Local attorney says challenges will arise from inmate execution in light of religious concerns

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HUNTSVILLE, Ala. -  Local attorney Mark McDaniel said he sees a legal battle on the horizon after Thursday's execution of Alabama inmate Domineque Ray.

Ray had been on death row since 1999 for the rape and murder of a 15-year-old Selma girl.

He had also been convicted of a double murder prior to that.

Ray's lawyers requested a stay of execution for their client, citing various religious freedoms concerns.

The stay was lifted Thursday night and Ray was executed shortly after, the first inmate to be executed in the state in 2019.

Ray was Muslim and wanted his spiritual advisor in the room as he died, but only Alabama Department of Corrections employees are allowed in the chamber; the state department only employs a Christian Chaplain.

McDaniel said he thinks the U.S. Supreme Court's decision to deny Ray's request for his imam, rather than the chaplain, to be by his side as he died will cause some legal commotion.

"I think it'll be challenged, and I think it'll be challenged on equal protection rights - the 14th Amendment," he explained. "That this person, this defendant was treated unequally than Christian people that are executed."

McDaniel said he can't imagine what will happen if ADOC considers catering to any and all faiths.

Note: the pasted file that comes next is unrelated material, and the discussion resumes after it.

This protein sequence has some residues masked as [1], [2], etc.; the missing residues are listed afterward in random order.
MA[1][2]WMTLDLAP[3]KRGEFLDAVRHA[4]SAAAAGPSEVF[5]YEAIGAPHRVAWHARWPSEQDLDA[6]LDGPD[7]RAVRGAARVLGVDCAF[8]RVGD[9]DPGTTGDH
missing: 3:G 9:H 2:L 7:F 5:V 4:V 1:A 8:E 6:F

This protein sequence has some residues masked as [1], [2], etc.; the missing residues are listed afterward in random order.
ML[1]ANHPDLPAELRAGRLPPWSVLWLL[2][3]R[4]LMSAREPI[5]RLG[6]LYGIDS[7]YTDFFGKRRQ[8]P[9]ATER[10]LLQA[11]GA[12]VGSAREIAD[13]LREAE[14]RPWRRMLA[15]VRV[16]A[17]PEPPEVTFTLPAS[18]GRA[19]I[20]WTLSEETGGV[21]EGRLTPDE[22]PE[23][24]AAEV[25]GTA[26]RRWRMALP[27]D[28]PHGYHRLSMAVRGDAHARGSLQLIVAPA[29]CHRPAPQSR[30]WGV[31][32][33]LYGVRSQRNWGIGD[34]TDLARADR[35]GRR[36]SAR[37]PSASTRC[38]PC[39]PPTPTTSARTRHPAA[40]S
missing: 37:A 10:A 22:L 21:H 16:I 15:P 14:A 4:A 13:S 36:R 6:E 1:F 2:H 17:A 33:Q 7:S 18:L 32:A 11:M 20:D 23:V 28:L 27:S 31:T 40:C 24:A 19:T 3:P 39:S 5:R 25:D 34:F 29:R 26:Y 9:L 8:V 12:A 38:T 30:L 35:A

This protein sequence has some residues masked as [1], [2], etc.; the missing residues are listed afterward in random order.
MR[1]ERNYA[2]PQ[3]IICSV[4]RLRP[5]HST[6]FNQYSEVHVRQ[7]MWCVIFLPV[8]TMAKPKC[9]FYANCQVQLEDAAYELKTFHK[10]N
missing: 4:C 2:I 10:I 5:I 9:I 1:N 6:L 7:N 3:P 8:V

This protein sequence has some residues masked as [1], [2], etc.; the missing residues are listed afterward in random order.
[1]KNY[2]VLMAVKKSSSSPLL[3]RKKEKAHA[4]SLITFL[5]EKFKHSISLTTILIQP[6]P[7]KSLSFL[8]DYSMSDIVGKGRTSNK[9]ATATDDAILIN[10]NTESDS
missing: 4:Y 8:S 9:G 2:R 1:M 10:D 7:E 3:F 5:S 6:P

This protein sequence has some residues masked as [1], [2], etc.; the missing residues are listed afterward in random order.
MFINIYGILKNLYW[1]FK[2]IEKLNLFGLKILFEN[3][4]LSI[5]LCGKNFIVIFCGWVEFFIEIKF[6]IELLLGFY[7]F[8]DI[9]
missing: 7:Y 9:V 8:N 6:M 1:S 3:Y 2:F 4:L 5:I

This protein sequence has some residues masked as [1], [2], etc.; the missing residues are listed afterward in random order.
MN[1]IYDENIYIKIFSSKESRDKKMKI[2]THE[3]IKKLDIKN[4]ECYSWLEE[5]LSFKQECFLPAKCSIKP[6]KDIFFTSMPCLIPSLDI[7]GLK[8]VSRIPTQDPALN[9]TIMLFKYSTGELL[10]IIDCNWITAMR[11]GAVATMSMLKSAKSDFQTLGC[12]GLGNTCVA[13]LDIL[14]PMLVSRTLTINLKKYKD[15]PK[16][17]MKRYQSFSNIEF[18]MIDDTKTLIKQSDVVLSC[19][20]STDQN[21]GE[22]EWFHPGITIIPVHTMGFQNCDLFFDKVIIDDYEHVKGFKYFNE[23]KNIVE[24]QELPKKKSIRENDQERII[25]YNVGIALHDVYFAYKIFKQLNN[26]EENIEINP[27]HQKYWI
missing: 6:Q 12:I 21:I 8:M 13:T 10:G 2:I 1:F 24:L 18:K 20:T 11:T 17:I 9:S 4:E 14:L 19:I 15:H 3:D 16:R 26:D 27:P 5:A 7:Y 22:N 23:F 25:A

"When you crack that door and start letting certain religions in there, then it's going to open up. It's wide open at that point," he continued. "You can't crack it and say you know, 'We're just going to let the Muslims come in and be with a person when they die.' You're opening it for everybody."

McDaniel recognizes the 'employee only' policy as a matter of safety during an execution.

"This person in the room, how many times have they been through executions, what are they going to do if something starts going wrong in the room there, I mean you just don't know," he added.

He believes a solution is a total revocation of chamber access to any unnecessary personnel.

"You're either going to have a situation when you have to remove the chaplain from the actual room and say, 'You can`t be in there. You're a DOC employee and you're a chaplain - you can`t be in there,'" McDaniel added.

Many states already don't allow access to anyone who isn't instrumental in performing the execution inside the chamber.


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